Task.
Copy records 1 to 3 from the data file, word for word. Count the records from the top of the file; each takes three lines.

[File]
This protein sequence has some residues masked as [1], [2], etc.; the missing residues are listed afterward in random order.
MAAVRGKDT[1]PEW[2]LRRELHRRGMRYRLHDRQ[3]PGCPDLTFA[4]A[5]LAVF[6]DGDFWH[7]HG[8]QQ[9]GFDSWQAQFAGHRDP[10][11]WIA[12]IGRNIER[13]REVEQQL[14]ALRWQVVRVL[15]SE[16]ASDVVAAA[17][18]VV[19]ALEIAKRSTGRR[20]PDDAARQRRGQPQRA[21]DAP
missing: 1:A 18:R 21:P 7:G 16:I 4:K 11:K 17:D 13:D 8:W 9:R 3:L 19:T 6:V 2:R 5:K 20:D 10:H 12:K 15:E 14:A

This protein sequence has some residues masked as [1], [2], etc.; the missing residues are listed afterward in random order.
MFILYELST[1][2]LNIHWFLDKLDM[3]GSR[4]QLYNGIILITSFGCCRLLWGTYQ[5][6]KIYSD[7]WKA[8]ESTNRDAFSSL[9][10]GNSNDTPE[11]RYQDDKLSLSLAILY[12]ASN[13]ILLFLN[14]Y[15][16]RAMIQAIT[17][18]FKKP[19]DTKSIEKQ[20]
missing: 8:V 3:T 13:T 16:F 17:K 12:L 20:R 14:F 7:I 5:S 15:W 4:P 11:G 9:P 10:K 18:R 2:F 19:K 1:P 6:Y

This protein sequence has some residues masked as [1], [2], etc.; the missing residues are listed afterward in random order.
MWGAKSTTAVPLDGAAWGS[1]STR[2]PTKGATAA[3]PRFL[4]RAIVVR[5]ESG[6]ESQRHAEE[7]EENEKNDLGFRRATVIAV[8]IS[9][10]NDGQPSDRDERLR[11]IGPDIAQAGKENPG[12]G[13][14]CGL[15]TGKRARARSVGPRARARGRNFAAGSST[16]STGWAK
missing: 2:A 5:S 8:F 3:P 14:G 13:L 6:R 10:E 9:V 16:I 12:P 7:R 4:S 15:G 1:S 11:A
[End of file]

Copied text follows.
This protein sequence has some residues masked as [1], [2], etc.; the missing residues are listed afterward in random order.
MAAVRGKDT[1]PEW[2]LRRELHRRGMRYRLHDRQ[3]PGCPDLTFA[4]A[5]LAVF[6]DGDFWH[7]HG[8]QQ[9]GFDSWQAQFAGHRDP[10][11]WIA[12]IGRNIER[13]REVEQQL[14]ALRWQVVRVL[15]SE[16]ASDVVAAA[17][18]VV[19]ALEIAKRSTGRR[20]PDDAARQRRGQPQRA[21]DAP
missing: 1:A 18:R 21:P 7:G 16:I 4:K 11:K 17:D 13:D 8:W 9:R 3:L 19:T 6:V 2:R 5:K 20:D 10:H 12:K 15:E 14:A

This protein sequence has some residues masked as [1], [2], etc.; the missing residues are listed afterward in random order.
MFILYELST[1][2]LNIHWFLDKLDM[3]GSR[4]QLYNGIILITSFGCCRLLWGTYQ[5][6]KIYSD[7]WKA[8]ESTNRDAFSSL[9][10]GNSNDTPE[11]RYQDDKLSLSLAILY[12]ASN[13]ILLFLN[14]Y[15][16]RAMIQAIT[17][18]FKKP[19]DTKSIEKQ[20]
missing: 8:V 3:T 13:T 16:F 17:K 12:L 20:R 14:F 7:I 5:S 15:W 4:P 11:G 9:P 10:K 18:R 2:F 19:K 1:P 6:Y

This protein sequence has some residues masked as [1], [2], etc.; the missing residues are listed afterward in random order.
MWGAKSTTAVPLDGAAWGS[1]STR[2]PTKGATAA[3]PRFL[4]RAIVVR[5]ESG[6]ESQRHAEE[7]EENEKNDLGFRRATVIAV[8]IS[9][10]NDGQPSDRDERLR[11]IGPDIAQAGKENPG[12]G[13][14]CGL[15]TGKRARARSVGPRARARGRNFAAGSST[16]STGWAK
missing: 2:A 5:S 8:F 3:P 14:G 13:L 6:R 10:E 9:V 16:I 12:P 7:R 4:S 15:G 1:S 11:A